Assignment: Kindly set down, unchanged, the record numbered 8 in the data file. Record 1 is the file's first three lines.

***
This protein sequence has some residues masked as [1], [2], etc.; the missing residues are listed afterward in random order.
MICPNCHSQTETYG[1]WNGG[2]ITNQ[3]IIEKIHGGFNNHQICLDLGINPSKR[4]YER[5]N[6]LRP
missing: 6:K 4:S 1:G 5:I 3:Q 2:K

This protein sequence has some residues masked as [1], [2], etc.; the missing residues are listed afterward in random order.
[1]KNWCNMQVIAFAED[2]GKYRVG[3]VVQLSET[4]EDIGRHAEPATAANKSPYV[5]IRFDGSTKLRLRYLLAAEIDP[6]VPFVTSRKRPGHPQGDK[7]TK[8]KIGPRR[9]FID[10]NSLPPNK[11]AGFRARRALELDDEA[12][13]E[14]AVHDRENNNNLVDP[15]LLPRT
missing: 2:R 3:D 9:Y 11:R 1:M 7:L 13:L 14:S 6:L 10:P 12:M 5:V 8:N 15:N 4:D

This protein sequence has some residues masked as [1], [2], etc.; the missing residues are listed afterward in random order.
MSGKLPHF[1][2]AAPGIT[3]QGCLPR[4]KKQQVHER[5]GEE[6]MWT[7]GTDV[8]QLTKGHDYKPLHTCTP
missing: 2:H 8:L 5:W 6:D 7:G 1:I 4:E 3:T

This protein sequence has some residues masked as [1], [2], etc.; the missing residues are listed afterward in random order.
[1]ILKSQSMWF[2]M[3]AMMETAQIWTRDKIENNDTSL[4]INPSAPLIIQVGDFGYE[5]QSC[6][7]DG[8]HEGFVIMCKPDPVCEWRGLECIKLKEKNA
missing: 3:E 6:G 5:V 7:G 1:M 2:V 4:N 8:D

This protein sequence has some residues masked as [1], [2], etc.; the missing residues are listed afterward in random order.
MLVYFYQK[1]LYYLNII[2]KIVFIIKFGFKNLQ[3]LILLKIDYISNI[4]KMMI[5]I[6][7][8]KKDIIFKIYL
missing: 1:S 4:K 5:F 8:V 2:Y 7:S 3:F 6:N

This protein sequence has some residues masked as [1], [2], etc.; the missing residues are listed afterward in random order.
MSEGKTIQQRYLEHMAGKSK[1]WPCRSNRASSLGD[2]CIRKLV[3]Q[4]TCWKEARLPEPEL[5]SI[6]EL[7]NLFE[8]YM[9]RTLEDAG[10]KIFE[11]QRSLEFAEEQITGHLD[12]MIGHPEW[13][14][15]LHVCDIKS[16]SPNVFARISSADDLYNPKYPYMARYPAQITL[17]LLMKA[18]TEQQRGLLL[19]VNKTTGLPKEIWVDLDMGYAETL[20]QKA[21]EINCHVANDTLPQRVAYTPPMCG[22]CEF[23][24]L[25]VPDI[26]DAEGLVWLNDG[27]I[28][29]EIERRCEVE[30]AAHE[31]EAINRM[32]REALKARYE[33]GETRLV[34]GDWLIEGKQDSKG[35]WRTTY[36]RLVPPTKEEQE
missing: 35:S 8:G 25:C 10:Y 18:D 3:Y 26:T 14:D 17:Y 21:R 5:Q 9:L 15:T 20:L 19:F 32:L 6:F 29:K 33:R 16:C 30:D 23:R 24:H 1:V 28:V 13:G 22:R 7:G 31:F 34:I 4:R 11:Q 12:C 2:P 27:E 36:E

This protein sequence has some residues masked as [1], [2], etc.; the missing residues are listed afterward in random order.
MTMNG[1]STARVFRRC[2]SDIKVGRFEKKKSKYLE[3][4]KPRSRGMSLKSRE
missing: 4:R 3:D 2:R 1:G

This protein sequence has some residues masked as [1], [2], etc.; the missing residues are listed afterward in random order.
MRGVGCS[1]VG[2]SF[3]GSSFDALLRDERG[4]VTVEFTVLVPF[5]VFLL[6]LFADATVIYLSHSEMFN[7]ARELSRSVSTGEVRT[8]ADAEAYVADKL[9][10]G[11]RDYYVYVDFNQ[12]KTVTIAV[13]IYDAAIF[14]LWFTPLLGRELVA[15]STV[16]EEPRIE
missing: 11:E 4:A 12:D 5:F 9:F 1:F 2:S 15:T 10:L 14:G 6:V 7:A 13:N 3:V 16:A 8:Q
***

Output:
This protein sequence has some residues masked as [1], [2], etc.; the missing residues are listed afterward in random order.
MRGVGCS[1]VG[2]SF[3]GSSFDALLRDERG[4]VTVEFTVLVPF[5]VFLL[6]LFADATVIYLSHSEMFN[7]ARELSRSVSTGEVRT[8]ADAEAYVADKL[9][10]G[11]RDYYVYVDFNQ[12]KTVTIAV[13]IYDAAIF[14]LWFTPLLGRELVA[15]STV[16]EEPRIE
missing: 11:E 4:A 12:D 5:F 9:F 1:F 2:S 15:T 10:L 14:G 6:V 7:A 13:N 3:V 16:A 8:Q